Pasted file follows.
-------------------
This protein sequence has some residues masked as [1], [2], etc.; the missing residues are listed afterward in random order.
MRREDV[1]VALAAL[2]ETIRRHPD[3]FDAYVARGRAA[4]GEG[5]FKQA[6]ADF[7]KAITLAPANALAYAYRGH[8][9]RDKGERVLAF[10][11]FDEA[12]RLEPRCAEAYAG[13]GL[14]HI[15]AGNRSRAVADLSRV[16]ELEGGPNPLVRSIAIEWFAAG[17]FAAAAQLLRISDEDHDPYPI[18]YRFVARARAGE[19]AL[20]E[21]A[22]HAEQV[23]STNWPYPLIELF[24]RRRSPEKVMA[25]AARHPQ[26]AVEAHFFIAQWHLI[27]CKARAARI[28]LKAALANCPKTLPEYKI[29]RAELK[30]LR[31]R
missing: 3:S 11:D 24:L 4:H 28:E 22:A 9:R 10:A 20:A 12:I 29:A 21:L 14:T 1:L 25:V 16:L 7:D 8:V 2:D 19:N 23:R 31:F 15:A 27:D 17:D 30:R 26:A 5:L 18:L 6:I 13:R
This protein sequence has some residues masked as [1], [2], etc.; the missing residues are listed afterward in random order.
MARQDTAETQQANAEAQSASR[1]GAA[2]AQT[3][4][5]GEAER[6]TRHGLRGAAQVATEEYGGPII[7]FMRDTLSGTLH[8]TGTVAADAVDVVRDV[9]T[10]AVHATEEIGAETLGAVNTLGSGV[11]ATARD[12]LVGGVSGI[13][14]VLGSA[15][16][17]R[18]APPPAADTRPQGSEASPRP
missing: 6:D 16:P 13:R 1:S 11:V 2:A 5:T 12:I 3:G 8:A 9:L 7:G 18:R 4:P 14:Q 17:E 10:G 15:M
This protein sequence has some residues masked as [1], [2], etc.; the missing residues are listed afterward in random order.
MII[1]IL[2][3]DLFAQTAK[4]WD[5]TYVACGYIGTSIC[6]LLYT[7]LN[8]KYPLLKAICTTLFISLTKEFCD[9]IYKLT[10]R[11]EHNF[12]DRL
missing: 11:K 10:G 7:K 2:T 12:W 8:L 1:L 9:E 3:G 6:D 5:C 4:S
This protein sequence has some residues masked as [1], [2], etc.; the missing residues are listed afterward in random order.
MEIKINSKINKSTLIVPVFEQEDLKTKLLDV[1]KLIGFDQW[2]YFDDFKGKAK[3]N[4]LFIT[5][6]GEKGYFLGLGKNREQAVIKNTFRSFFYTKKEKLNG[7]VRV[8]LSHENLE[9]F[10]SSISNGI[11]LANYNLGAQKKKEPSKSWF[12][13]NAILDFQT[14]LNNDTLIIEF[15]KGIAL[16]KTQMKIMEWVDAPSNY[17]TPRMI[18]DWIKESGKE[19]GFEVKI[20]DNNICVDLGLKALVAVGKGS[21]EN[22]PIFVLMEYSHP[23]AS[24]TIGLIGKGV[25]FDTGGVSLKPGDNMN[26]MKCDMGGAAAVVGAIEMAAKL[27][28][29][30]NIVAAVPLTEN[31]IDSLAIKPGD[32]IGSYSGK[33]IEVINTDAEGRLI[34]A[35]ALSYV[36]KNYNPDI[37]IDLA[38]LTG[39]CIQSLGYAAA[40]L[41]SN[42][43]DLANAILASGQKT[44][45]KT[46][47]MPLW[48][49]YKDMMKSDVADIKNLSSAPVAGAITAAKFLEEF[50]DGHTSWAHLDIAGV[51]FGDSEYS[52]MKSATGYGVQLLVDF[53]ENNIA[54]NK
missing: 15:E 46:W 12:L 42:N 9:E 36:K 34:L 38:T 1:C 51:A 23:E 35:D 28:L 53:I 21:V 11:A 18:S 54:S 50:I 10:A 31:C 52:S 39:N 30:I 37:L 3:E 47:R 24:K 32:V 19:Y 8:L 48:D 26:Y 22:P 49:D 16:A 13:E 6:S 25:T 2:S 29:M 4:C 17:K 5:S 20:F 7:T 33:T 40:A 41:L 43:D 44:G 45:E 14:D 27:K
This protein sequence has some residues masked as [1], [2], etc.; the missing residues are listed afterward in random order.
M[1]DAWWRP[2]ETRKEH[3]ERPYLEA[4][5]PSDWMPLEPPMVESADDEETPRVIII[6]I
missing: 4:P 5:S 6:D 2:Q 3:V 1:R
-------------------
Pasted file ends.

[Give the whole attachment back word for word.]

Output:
This protein sequence has some residues masked as [1], [2], etc.; the missing residues are listed afterward in random order.
MRREDV[1]VALAAL[2]ETIRRHPD[3]FDAYVARGRAA[4]GEG[5]FKQA[6]ADF[7]KAITLAPANALAYAYRGH[8][9]RDKGERVLAF[10][11]FDEA[12]RLEPRCAEAYAG[13]GL[14]HI[15]AGNRSRAVADLSRV[16]ELEGGPNPLVRSIAIEWFAAG[17]FAAAAQLLRISDEDHDPYPI[18]YRFVARARAGE[19]AL[20]E[21]A[22]HAEQV[23]STNWPYPLIELF[24]RRRSPEKVMA[25]AARHPQ[26]AVEAHFFIAQWHLI[27]CKARAARI[28]LKAALANCPKTLPEYKI[29]RAELK[30]LR[31]R
missing: 3:S 11:D 24:L 4:H 28:E 22:A 9:R 10:A 20:A 12:I 29:A 21:L 14:T 1:L 25:V 16:L 7:D 8:V 2:D 19:N 23:R 31:F 15:A 27:D 17:D 30:R 26:A 5:L 18:L 6:I 13:R
This protein sequence has some residues masked as [1], [2], etc.; the missing residues are listed afterward in random order.
MARQDTAETQQANAEAQSASR[1]GAA[2]AQT[3][4][5]GEAER[6]TRHGLRGAAQVATEEYGGPII[7]FMRDTLSGTLH[8]TGTVAADAVDVVRDV[9]T[10]AVHATEEIGAETLGAVNTLGSGV[11]ATARD[12]LVGGVSGI[13][14]VLGSA[15][16][17]R[18]APPPAADTRPQGSEASPRP
missing: 6:D 16:P 13:R 1:S 11:V 2:A 5:T 12:I 3:G 8:A 9:L 7:G 18:R 4:P 14:Q 17:E 10:G 15:M
This protein sequence has some residues masked as [1], [2], etc.; the missing residues are listed afterward in random order.
MII[1]IL[2][3]DLFAQTAK[4]WD[5]TYVACGYIGTSIC[6]LLYT[7]LN[8]KYPLLKAICTTLFISLTKEFCD[9]IYKLT[10]R[11]EHNF[12]DRL
missing: 11:K 10:G 7:K 2:T 12:W 8:L 1:L 9:E 3:G 6:D 5:C 4:S
This protein sequence has some residues masked as [1], [2], etc.; the missing residues are listed afterward in random order.
MEIKINSKINKSTLIVPVFEQEDLKTKLLDV[1]KLIGFDQW[2]YFDDFKGKAK[3]N[4]LFIT[5][6]GEKGYFLGLGKNREQAVIKNTFRSFFYTKKEKLNG[7]VRV[8]LSHENLE[9]F[10]SSISNGI[11]LANYNLGAQKKKEPSKSWF[12][13]NAILDFQT[14]LNNDTLIIEF[15]KGIAL[16]KTQMKIMEWVDAPSNY[17]TPRMI[18]DWIKESGKE[19]GFEVKI[20]DNNICVDLGLKALVAVGKGS[21]EN[22]PIFVLMEYSHP[23]AS[24]TIGLIGKGV[25]FDTGGVSLKPGDNMN[26]MKCDMGGAAAVVGAIEMAAKL[27][28][29][30]NIVAAVPLTEN[31]IDSLAIKPGD[32]IGSYSGK[33]IEVINTDAEGRLI[34]A[35]ALSYV[36]KNYNPDI[37]IDLA[38]LTG[39]CIQSLGYAAA[40]L[41]SN[42][43]DLANAILASGQKT[44][45]KT[46][47]MPLW[48][49]YKDMMKSDVADIKNLSSAPVAGAITAAKFLEEF[50]DGHTSWAHLDIAGV[51]FGDSEYS[52]MKSATGYGVQLLVDF[53]ENNIA[54]NK
missing: 15:E 46:W 12:L 42:N 9:E 36:K 34:L 38:T 1:C 51:A 23:E 35:D 28:L 53:I 21:V 11:A 18:S 54:S 50:I 10:A 31:C 52:S 39:N 30:I 37:L 3:E 47:R 24:K 32:V 19:Y 8:L 48:D 26:Y 22:P 49:D 16:A 13:E 6:S 25:T 2:S 29:M 4:C 17:K 5:S 20:F 7:T 33:T 40:A 41:L 43:D 44:G 45:E 14:D 27:K
This protein sequence has some residues masked as [1], [2], etc.; the missing residues are listed afterward in random order.
M[1]DAWWRP[2]ETRKEH[3]ERPYLEA[4][5]PSDWMPLEPPMVESADDEETPRVIII[6]I
missing: 4:P 5:S 6:D 2:Q 3:V 1:R